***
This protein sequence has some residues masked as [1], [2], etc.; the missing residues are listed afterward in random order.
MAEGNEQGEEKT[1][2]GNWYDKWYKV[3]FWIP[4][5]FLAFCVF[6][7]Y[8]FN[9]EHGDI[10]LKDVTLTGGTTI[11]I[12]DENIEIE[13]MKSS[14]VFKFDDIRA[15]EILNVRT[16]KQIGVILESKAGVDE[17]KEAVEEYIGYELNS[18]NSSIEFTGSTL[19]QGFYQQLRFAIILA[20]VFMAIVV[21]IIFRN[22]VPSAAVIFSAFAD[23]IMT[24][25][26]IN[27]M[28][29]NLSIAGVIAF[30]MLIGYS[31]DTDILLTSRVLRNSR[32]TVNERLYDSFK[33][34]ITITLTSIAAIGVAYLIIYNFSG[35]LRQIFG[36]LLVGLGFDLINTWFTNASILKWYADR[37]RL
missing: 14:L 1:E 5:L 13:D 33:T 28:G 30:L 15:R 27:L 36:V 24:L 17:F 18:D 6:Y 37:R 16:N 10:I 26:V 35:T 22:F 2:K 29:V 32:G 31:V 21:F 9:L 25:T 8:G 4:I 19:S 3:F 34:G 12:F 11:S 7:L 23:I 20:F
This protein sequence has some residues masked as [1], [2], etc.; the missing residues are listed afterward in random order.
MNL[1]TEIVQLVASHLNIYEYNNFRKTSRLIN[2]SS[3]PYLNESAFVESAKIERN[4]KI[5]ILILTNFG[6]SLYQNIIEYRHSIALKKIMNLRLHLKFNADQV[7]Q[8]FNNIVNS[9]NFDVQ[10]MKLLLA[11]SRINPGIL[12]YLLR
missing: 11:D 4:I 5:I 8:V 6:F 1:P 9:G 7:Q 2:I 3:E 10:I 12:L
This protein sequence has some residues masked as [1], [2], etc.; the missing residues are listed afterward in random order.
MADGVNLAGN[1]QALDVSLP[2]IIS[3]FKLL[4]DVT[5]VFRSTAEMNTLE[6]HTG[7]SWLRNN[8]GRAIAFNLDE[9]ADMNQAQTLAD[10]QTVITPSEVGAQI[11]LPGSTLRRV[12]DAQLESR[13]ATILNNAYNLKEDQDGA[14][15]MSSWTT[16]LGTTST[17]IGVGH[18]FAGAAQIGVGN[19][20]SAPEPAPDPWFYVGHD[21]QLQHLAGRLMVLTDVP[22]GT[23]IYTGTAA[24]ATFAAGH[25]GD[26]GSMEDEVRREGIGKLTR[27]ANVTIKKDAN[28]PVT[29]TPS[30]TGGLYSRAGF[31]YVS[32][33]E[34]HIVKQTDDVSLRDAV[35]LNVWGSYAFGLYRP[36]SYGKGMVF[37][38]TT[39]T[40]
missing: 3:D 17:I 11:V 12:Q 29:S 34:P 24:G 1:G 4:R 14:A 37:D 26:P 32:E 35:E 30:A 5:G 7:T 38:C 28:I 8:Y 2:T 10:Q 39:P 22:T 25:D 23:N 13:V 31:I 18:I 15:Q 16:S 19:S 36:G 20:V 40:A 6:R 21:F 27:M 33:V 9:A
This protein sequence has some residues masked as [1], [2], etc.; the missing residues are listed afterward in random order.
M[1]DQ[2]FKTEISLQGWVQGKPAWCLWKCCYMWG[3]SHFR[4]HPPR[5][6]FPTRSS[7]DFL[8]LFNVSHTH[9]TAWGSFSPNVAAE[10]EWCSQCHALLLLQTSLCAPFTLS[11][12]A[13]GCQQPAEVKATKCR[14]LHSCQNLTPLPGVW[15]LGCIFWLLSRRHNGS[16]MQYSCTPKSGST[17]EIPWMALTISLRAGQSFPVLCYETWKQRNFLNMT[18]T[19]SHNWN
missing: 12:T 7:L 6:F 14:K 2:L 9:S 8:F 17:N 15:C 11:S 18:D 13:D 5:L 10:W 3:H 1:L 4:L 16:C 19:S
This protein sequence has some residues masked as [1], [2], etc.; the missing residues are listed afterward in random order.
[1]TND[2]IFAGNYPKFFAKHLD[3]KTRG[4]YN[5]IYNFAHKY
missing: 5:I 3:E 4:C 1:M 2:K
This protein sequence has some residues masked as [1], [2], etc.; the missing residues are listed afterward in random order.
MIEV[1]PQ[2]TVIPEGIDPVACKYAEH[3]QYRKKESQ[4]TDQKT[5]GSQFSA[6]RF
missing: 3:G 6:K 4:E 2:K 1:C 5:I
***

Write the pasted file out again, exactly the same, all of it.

This protein sequence has some residues masked as [1], [2], etc.; the missing residues are listed afterward in random order.
MAEGNEQGEEKT[1][2]GNWYDKWYKV[3]FWIP[4][5]FLAFCVF[6][7]Y[8]FN[9]EHGDI[10]LKDVTLTGGTTI[11]I[12]DENIEIE[13]MKSS[14]VFKFDDIRA[15]EILNVRT[16]KQIGVILESKAGVDE[17]KEAVEEYIGYELNS[18]NSSIEFTGSTL[19]QGFYQQLRFAIILA[20]VFMAIVV[21]IIFRN[22]VPSAAVIFSAFAD[23]IMT[24][25][26]IN[27]M[28][29]NLSIAGVIAF[30]MLIGYS[31]DTDILLTSRVLRNSR[32]TVNERLYDSFK[33][34]ITITLTSIAAIGVAYLIIYNFSG[35]LRQIFG[36]LLVGLGFDLINTWFTNASILKWYADR[37]RL
missing: 14:L 1:E 5:L 13:D 33:T 28:G 30:L 15:R 27:L 36:V 24:L 17:F 18:D 6:Y 37:R 16:N 10:I 26:V 35:T 22:F 2:K 29:V 32:G 31:V 21:F 9:L 25:T 8:G 4:I 19:S 3:F 34:G 12:F 11:S 7:L 23:I 20:F
This protein sequence has some residues masked as [1], [2], etc.; the missing residues are listed afterward in random order.
MNL[1]TEIVQLVASHLNIYEYNNFRKTSRLIN[2]SS[3]PYLNESAFVESAKIERN[4]KI[5]ILILTNFG[6]SLYQNIIEYRHSIALKKIMNLRLHLKFNADQV[7]Q[8]FNNIVNS[9]NFDVQ[10]MKLLLA[11]SRINPGIL[12]YLLR
missing: 11:D 4:I 5:I 8:V 6:F 1:P 9:G 7:Q 2:I 3:E 10:I 12:L
This protein sequence has some residues masked as [1], [2], etc.; the missing residues are listed afterward in random order.
MADGVNLAGN[1]QALDVSLP[2]IIS[3]FKLL[4]DVT[5]VFRSTAEMNTLE[6]HTG[7]SWLRNN[8]GRAIAFNLDE[9]ADMNQAQTLAD[10]QTVITPSEVGAQI[11]LPGSTLRRV[12]DAQLESR[13]ATILNNAYNLKEDQDGA[14][15]MSSWTT[16]LGTTST[17]IGVGH[18]FAGAAQIGVGN[19][20]SAPEPAPDPWFYVGHD[21]QLQHLAGRLMVLTDVP[22]GT[23]IYTGTAA[24]ATFAAGH[25]GD[26]GSMEDEVRREGIGKLTR[27]ANVTIKKDAN[28]PVT[29]TPS[30]TGGLYSRAGF[31]YVS[32][33]E[34]HIVKQTDDVSLRDAV[35]LNVWGSYAFGLYRP[36]SYGKGMVF[37][38]TT[39]T[40]
missing: 3:D 17:I 11:V 12:Q 29:S 34:P 24:G 1:G 4:R 14:A 37:D 26:P 32:E 35:E 30:A 5:G 7:T 38:C 28:I 8:Y 2:T 10:Q 39:P 22:T 25:D 23:N 13:V 31:I 18:I 15:Q 16:S 19:S 36:G 20:V 40:A 6:R 21:F 27:M 33:V 9:A
This protein sequence has some residues masked as [1], [2], etc.; the missing residues are listed afterward in random order.
M[1]DQ[2]FKTEISLQGWVQGKPAWCLWKCCYMWG[3]SHFR[4]HPPR[5][6]FPTRSS[7]DFL[8]LFNVSHTH[9]TAWGSFSPNVAAE[10]EWCSQCHALLLLQTSLCAPFTLS[11][12]A[13]GCQQPAEVKATKCR[14]LHSCQNLTPLPGVW[15]LGCIFWLLSRRHNGS[16]MQYSCTPKSGST[17]EIPWMALTISLRAGQSFPVLCYETWKQRNFLNMT[18]T[19]SHNWN
missing: 12:T 7:L 6:F 14:K 2:L 9:S 8:F 17:N 15:C 11:S 18:D 13:D 5:L 10:W 3:H 1:L 4:L 16:C 19:S
This protein sequence has some residues masked as [1], [2], etc.; the missing residues are listed afterward in random order.
[1]TND[2]IFAGNYPKFFAKHLD[3]KTRG[4]YN[5]IYNFAHKY
missing: 5:I 3:E 4:C 1:M 2:K
This protein sequence has some residues masked as [1], [2], etc.; the missing residues are listed afterward in random order.
MIEV[1]PQ[2]TVIPEGIDPVACKYAEH[3]QYRKKESQ[4]TDQKT[5]GSQFSA[6]RF
missing: 3:G 6:K 4:E 2:K 1:C 5:I